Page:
"But what hasn't really been described is what the impact is on consumers. If you change a sampling plan, what impact would that have on consumer risk? We're also looking at the location of where you sample within the production chain. Is harvest the best place to sample or is another location better? That's all
part of our project."
Dr. Hartnett is the modeling and simulation practice lead with Risk Sciences International in Ottawa, Canada. Joining her as co-principal investigator on the project is Donald Schaffner, Ph.D.,
a Distinguished Professor at Rutgers University, focusing on quantitative microbial risk assessment and predictive food microbiology.
Some of the variables involved in the project are sample size or mass, the number of samples, and lot
size. A few of the questions the researchers sought to answer were: 1) If I increase the size of each sample, how does it affect risk? 2) If I change my sampling location within the supply chain and sample
at point X rather than point Y, is there a risk-reduction benefit to consumers?
Linked to the sampling model is a supply chain model that predicts the concentration and prevalence of microbial hazards post-sampling. Breaks in the cold chain and abusive product handling, for example, are known to happen, and they can promote microbial growth that pose a consumer risk. The supply chain model allows the researchers to gauge the magnitude of risk reduction should sampling be moved or added later in the supply chain.
"The question is, should you try to sample later if you're able to catch it?" Hartnett said. "That's what we're able to look at with the model. If you have a reduction step, such as a wash, and you sample at harvest and compared to sampling after the wash, you lower the (pathogen risk) levels."
But will that wash provide sufficient risk reduction throughout the supply chain until the product reaches the consumer?
"Those are the kinds of relationships we're trying to tease out. We're looking at the chain as a whole and not just looking at harvest," she said.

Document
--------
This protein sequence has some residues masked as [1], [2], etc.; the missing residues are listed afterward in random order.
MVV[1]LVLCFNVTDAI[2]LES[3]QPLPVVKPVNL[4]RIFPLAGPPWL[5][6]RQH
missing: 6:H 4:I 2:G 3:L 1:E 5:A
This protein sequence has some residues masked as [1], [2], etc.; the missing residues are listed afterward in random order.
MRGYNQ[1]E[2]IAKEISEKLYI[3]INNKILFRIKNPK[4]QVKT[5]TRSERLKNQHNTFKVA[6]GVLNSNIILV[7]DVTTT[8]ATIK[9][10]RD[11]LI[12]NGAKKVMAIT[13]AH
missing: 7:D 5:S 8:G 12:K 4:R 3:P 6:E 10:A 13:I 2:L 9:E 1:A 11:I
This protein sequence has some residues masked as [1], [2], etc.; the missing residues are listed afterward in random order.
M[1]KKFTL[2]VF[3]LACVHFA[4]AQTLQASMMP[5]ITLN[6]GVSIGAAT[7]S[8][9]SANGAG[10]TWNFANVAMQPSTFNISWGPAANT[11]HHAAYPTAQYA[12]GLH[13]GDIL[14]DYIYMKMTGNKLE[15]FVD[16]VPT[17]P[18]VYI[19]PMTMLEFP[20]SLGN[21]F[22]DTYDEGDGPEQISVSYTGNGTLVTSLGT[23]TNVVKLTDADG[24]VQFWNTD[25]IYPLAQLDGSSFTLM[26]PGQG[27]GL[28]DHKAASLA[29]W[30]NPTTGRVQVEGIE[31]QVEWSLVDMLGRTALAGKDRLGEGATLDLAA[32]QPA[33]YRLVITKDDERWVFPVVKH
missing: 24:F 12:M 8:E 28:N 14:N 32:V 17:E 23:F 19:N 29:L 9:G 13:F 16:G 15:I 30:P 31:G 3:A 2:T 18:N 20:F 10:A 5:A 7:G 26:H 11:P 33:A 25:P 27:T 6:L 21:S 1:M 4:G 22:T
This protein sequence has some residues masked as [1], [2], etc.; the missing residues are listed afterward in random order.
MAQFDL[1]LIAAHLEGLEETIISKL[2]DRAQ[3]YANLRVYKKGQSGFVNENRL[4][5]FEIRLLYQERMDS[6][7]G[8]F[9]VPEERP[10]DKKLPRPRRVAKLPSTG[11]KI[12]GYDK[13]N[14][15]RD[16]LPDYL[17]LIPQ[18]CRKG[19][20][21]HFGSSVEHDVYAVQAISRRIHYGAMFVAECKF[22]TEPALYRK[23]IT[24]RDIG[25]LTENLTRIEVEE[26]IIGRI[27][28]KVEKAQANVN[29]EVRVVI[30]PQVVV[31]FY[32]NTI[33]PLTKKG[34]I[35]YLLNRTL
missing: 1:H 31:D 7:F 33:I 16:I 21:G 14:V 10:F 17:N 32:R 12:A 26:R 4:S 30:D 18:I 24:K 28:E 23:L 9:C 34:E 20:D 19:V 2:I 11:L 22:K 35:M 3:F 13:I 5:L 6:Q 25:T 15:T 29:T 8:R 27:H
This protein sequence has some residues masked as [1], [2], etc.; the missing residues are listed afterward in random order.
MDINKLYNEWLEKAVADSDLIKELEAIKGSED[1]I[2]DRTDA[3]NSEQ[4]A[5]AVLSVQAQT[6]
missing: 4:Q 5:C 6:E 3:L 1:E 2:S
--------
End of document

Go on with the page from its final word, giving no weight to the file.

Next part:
The researchers also conducted analyses that apply to a range of produce including baby greens, whole head greens, cole crops, tomatoes, onions, peppers, celery, pome fruit, stone fruit and tropical fruit.
As part of the project, Hartnett formed a stakeholder group comprising producers and representatives from academia and produce trade associations. Members provided input about the risk-reduction measures they currently use. During an online workshop, they were asked to review the project's draft results to ensure it was useful since much of the material was complex. From their initial response it was clear the work was a bit too academic for their audiences.
"One of the questions they asked was about the differences between two-class and three-class sampling types" Hartnett said. "I had assumed that people would know this already because it's always talked about in academic situations. What I learned is I need to back off on the technical parts and focus more on the useful message that comes out of this."
In the end, the group recommended a report that contains a series of stories or case studies filled with tables and charts as well as real-life scenarios.
Hartnett admits the she can't offer examples of every situation that occurs in the produce supply chain. What she hopes the document will do is spark interest in producers and processors who see similarities to their operation and prompt them to further explore their options.
"If you do sampling in this location, you're getting a risk reduction," Hartnett said. "If you change to a different location, your benefit in terms of the consumer risk will be X percent. This really gives a tangible value to what they can do."